"You can always tell when I've been up a trail by all the turn-around tracks and loops."
We stand there and talk for a few minutes, getting around to introductions. Roger and Gabriel. Roger is a sculptor in bronze and stone. They walk on but I stay to get more images of the sage, and the fuchsia flowering gooseberry. Thin clouds soften the light. Then I ride on, up the last grade, tempted to go all the way around to Trailer Canyon but there's no time. I turn around at the local maximum, where the woolly blue curls will come up in a couple of months.
Back near the hummingbird sage is a nice curving growth of tall new grass. I park the bike, get the camera out of my pack and sit on the trail and start experimenting. Naturally, the wind that had caused so much trouble as I photographed pearly everlasting has now calmed so the grass won't move. I still try various angles, and then Roger and Gabriel come by on their way down.
"That is a nice shot," Gabriel says.
The conversation goes on: sculpture, sand, technique, craft and the work required to become good at something, inspiration, where ideas come from, the fascination of creativity, what happens when people read. Gabriel turns out to be a writer.
He's also something of an engineer. "I was talking with a paleontologist one time. He told me how they have to be very delicate to uncover the bones."
"They're like powder," Roger says.
"Right. They paint on cyanoacrylate glue. It's very thin, and penetrates the bone to hold it together. They expose an area, paint it, then move on after it hardens. I've been wondering if you could use that on your sand sculptures.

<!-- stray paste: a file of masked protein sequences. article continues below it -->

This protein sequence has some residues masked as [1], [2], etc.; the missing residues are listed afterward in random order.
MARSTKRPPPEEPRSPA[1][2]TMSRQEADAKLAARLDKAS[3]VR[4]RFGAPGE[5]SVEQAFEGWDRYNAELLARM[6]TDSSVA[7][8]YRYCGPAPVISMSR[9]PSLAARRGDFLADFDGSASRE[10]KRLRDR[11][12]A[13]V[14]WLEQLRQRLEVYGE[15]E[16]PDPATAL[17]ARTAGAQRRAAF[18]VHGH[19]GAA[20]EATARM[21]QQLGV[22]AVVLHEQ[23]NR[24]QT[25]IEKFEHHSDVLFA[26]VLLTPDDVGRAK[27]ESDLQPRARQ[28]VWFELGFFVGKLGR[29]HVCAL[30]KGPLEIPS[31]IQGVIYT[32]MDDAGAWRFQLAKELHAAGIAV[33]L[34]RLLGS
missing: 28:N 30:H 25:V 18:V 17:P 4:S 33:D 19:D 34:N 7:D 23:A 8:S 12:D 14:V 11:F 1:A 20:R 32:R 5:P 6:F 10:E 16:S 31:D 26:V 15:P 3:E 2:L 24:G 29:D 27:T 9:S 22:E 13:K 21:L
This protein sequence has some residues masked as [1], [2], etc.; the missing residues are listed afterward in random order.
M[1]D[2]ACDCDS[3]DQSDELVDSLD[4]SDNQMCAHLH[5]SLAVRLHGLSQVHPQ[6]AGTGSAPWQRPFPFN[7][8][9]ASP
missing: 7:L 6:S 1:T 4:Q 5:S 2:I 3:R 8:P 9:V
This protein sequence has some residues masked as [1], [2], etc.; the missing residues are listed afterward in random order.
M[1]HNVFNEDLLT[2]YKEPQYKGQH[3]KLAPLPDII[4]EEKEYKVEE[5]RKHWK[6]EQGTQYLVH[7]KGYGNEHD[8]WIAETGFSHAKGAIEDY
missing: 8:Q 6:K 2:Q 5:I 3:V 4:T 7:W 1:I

"That's an idea I've not heard about. People have mentioned sodium silicate, water glass, which they use in sand casting. I've never tried it. Or Elmer's glue."
"That wouldn't work. It would never dry."
"Yah. But whatever adhesive I use has to work with wet material, because the sand is damp."
"The cyanoacrylate should work with that."
"The truth is, I don't really care. If I start making permanent sculpture, I'll have to be a salesman."
"No, you have someone else do that. You stay with the creative side."
I look at them. "The truth is that what I really like is the process. I make sand sculpture because I like making it. When it's finished, the fun is over."
Gabriel says "There's a lot of similarity between what you do and the Buddhist sand paintings. Temporary, done for the process. Are you a Buddhist?"
I smile. "No. I'm a Christian." I can imagine what comes to his mind, but this is all of a piece. The situation and the people combine to make me very eloquent, and my words slide out as if greased. "I find that God is very supportive of creativity." Buddhism is as more acceptable subject, but following Jesus is where the life is.
We talk for a few minutes more and then they go on. I finish up, look at the sun and realize I'm out of time if I want to be at Phil's for Thanksgiving. I pass Gabriel and Roger one more time on the steep climb out of the little valley and then stop for a last photograph at the top. Then it's the long ride home and a shower; salt crystals don't do much for my appearance.
The drive to Whittier is uneventful. A real wonder. The first time I've been on the 60 freeway without being parked. Phil's directions were good. The problem comes in when I reach the door.